“If Swapnil Bhatnagar was in a fairy tale, his house would be built of books instead of chocolate. He loves to write about relationships with their subtle shifts and twists. He believes that the setting of a story is a also a character within it, and should be developed with as much love as any of the characters. He is enamored by the fact that his daughter was born on his birthday, and thinks there is a celestial plan behind it – perhaps world domination.” this is what Swapnil has to say about himself.
His story ‘Corporate Ladder‘ talks about how corporate ladders are not restricted to offices or even to legal work. It reflects on a much more visceral struggle, with stakes that are much higher than any office politics.
Please tell us more about your story ‘Corporate Ladder’.
The story has an unusual setting that you don’t really associate with the rather urban concept of corporate ladders. It reflects on a much more visceral struggle, with stakes that are much higher than any office politics.
It is difficult to classify characters in black and white here. Is Gopal a villain, or a hero struggling to overcome the terrible hand dealt to him? When can you say that ambition becomes greed? Whom do heroes owe their noble deeds to and why? Wherever your sympathies lie, the only true villain is the system that rewards strangling one’s soul, slowly but surely.
What was the writing inspiration behind this story?
Even as a child, I felt a lump in my throat whenever I looked out from my father’s car at the numerous children begging at red lights. This feeling was not driven by any noble thoughts, but by an early realization that it was but a quirk of fate that landed me on this side of the car-window.
Begging, nurtured by collusion by the very institutions that should prevent it, has become an organized plague on our so-called modern society. This story is my attempt to bring out the harsh truth in a way that hits home to the reader.
Do you have any particular rules or rituals you follow as a writer?
I wish I was disciplined enough to have rules! I have read of so many great writers who follow writing in an organized manner, spending a fixed number of hours every day. In my case, the method is different. I get fixated on a plot idea, or a character first. And then for the next few days the plot keeps percolating in my head. I could be driving, or be physically present in a boring meeting, and my plot and characters keep interacting and developing. Eventually, I throw off my lethargy and sit in front of my computer and write the whole thing in one go.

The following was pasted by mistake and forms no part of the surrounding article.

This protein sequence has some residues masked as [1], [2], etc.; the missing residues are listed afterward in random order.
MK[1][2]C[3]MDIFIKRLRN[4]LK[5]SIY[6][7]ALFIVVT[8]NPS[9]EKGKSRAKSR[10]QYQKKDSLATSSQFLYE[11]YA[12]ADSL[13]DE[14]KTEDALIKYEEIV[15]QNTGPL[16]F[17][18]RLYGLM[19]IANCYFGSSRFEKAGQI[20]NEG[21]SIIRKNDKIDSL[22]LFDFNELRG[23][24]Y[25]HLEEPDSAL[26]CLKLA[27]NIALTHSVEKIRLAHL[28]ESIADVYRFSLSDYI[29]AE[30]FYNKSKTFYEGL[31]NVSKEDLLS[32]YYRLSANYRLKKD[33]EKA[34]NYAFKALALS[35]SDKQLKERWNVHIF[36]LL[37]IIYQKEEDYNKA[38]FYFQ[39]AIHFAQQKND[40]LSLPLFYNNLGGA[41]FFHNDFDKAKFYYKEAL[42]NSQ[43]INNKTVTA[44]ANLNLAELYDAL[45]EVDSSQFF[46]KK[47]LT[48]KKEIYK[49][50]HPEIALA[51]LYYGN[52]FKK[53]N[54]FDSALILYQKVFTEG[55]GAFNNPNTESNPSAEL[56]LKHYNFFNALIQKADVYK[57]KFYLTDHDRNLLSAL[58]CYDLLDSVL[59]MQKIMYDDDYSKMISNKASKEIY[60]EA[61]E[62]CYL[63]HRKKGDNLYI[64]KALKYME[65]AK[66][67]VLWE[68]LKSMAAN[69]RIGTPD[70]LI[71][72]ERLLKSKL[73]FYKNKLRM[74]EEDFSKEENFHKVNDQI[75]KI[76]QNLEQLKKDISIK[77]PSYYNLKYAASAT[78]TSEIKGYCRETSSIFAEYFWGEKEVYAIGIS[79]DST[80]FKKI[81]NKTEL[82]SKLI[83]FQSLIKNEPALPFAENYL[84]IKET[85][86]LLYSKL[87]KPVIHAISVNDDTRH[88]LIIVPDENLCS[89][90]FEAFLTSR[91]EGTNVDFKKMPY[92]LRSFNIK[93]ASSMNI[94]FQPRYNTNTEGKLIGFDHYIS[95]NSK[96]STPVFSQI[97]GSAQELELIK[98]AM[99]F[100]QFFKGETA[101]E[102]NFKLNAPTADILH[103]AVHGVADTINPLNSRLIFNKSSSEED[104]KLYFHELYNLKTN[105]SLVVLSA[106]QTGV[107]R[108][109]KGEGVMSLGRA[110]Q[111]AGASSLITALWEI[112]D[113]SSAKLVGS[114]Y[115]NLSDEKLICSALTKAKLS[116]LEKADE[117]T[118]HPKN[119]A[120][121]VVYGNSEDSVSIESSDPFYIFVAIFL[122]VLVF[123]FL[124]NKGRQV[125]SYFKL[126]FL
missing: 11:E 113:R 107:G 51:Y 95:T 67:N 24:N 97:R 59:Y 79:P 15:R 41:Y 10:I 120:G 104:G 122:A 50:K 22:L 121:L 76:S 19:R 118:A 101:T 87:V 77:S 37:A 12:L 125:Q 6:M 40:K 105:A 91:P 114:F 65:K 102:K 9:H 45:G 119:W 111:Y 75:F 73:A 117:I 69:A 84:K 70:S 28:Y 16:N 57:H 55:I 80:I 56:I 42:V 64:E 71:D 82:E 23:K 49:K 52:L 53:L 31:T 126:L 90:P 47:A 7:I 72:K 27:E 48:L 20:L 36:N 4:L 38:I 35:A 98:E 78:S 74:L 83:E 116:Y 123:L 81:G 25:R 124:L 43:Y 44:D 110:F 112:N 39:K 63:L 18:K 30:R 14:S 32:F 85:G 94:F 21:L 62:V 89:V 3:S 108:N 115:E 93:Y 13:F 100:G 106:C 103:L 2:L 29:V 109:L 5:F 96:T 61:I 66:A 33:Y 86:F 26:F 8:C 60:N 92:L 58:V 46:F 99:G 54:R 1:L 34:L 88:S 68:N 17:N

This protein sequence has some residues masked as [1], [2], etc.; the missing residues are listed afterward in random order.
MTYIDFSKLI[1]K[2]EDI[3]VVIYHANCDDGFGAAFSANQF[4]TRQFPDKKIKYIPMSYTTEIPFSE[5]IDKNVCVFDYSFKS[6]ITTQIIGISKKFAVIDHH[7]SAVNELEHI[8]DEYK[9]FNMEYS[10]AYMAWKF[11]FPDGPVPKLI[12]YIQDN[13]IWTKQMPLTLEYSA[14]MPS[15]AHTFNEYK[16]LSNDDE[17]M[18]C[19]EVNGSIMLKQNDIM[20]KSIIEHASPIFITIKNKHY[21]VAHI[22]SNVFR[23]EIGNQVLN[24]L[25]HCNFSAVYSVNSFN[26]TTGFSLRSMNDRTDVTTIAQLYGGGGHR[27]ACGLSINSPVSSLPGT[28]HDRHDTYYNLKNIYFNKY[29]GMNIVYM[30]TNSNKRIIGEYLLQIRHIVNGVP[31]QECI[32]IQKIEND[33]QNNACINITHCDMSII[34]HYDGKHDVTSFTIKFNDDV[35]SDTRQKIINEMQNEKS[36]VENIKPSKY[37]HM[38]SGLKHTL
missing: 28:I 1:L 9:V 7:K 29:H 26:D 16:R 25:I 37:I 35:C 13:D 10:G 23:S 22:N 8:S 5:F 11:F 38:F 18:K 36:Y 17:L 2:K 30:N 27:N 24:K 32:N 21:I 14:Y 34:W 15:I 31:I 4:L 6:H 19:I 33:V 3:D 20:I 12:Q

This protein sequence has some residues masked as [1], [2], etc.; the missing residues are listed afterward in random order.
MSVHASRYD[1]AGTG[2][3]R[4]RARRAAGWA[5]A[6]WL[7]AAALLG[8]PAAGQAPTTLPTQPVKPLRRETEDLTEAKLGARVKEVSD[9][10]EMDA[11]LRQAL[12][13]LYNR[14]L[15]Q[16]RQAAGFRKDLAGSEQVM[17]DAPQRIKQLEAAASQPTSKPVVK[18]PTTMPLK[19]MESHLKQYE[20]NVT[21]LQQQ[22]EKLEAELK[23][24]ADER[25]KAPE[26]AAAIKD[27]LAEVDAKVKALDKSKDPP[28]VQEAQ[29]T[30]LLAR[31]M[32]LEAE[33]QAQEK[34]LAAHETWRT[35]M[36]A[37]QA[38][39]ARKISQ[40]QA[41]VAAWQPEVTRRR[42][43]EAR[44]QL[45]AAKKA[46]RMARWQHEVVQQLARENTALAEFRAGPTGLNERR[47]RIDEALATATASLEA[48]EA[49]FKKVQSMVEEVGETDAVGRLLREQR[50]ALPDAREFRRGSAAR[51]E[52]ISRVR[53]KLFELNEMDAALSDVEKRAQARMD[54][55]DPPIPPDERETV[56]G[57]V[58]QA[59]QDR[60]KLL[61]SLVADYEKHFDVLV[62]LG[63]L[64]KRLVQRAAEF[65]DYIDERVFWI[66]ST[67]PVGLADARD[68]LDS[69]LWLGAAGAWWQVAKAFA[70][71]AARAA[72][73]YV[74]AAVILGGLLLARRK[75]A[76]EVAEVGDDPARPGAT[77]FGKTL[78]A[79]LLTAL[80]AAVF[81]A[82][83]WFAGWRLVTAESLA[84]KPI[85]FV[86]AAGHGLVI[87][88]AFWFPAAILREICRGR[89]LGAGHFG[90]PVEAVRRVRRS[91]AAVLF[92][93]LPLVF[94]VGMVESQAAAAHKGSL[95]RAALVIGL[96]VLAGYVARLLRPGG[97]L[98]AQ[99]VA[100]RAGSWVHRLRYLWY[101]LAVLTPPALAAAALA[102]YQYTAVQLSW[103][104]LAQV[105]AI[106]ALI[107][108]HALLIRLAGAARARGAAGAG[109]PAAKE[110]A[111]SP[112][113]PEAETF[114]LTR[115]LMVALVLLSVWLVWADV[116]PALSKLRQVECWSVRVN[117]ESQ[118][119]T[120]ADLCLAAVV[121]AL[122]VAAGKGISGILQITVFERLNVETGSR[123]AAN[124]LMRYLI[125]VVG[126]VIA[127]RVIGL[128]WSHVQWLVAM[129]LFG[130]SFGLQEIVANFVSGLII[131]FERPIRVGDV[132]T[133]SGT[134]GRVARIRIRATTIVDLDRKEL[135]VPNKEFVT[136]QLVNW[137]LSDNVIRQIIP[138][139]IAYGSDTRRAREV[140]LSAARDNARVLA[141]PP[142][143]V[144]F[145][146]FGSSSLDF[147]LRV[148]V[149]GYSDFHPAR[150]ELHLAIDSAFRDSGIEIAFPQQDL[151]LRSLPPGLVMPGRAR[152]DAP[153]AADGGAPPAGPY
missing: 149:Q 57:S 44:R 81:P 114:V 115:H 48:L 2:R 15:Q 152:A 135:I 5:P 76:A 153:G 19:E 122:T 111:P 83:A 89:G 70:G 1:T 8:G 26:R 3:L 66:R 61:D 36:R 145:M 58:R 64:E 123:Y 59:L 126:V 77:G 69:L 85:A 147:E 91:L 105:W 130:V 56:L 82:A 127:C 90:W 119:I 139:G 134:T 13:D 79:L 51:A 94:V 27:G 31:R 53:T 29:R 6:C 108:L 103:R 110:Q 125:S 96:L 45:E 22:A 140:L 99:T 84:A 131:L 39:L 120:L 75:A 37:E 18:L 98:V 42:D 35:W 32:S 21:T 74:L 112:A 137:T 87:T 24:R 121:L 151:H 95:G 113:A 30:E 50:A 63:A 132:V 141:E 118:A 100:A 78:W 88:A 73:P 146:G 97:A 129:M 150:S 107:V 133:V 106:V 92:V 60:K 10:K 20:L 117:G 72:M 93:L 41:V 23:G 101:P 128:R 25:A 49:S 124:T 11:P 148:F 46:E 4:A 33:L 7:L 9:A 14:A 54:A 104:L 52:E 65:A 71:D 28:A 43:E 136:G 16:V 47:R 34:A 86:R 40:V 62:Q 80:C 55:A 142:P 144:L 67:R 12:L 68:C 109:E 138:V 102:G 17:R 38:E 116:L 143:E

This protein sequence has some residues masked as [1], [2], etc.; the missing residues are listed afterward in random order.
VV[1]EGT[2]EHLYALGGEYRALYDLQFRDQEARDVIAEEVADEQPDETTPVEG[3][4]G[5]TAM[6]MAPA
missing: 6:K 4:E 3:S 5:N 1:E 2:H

Yes, the one good thing I do, and this is something I learnt at a workshop, is not to be happy with the first draft. Keep editing, keep improving the story till there are no extraneous appendages. That’s when the story becomes worthy.
What is the first trait you pay attention to in your protagonist? Why?
Not just the protagonist, but all characters need to have an authentic back story that drives their behavior in the manner that the plot demands. So, for me, visualizing the character – her social background, her desires, her fears, her joys – is the most important part. Once that is done, the characters start interacting organically and the plot develops.
What got you interested in becoming a writer? Where do you go for inspiration?
I think I have my sister’s academic prowess, and my wife’s need for space, to thank for this.
My sister used to win cartloads of prizes during her school days. Fortunately, these were all fiction books. My love for the written word originated from all those afternoons spent poring over them.
I started a blog in 2007, and continued to be excited about sporadic comments left by readers for 5-6 years. However, I truly started thinking of myself as a writer, and completing proper stories, after my wife, in a bid to get me out of her hair for a few precious hours every weekend, pushed me into attending a writer’s workshop.
For inspiration, there are so many, many books and stories to read! Meeting people outside your own little social circle is also a great way to be inspired, though it needs to be done in a very deliberate manner.
Your favourite piece of work written by you. Why?
My favourite is yet not written! However, one story that literally wrote itself and is very close to me is called the The Fuse. It is a very simple story, but it poignantly tells the evolution of a relationship. It talks about the foundation of love, where there may be disagreements, but no one is wrong. It has got a good twist in the end, but more than that, it creates an atmosphere without using too many words or tricks. I am rather proud of it and the reactions it elicits. It was also my second story published in a literary magazine.
The first book you fell in love with and the author you admire the most. Why?
There are so many books! Amongst the first ones were the Three Investigators. Jupe, Pete and Bob had me enthralled and hooked to stories.
Amitav Ghosh is a perennial favourite for the beautiful prose he writes. The atmospheric writing just makes you sit back and become a part of the story. Ruskin Bond’s love for nature and hills seeps through everything he writes – he is the epitome of simple writing that affects the heart. There are so many others, but Vikram Seth’s The Golden Gate is a unique one for me. Never too much of a poetry reader, this genius of a novel in verse just captivated me.
Any writing tips you’d like to share with fellow writers?
The one tip I can share, and I’m sure I’m paraphrasing, is that ‘rewriting is writing’. The first draft is just that, a draft. It has to nurtured, modified, edited, critically examined till you get a more readable second draft. And then begin the cycle again.
The other tip is to just write. It’s like a muscle. The more you exercise it, the more it develops.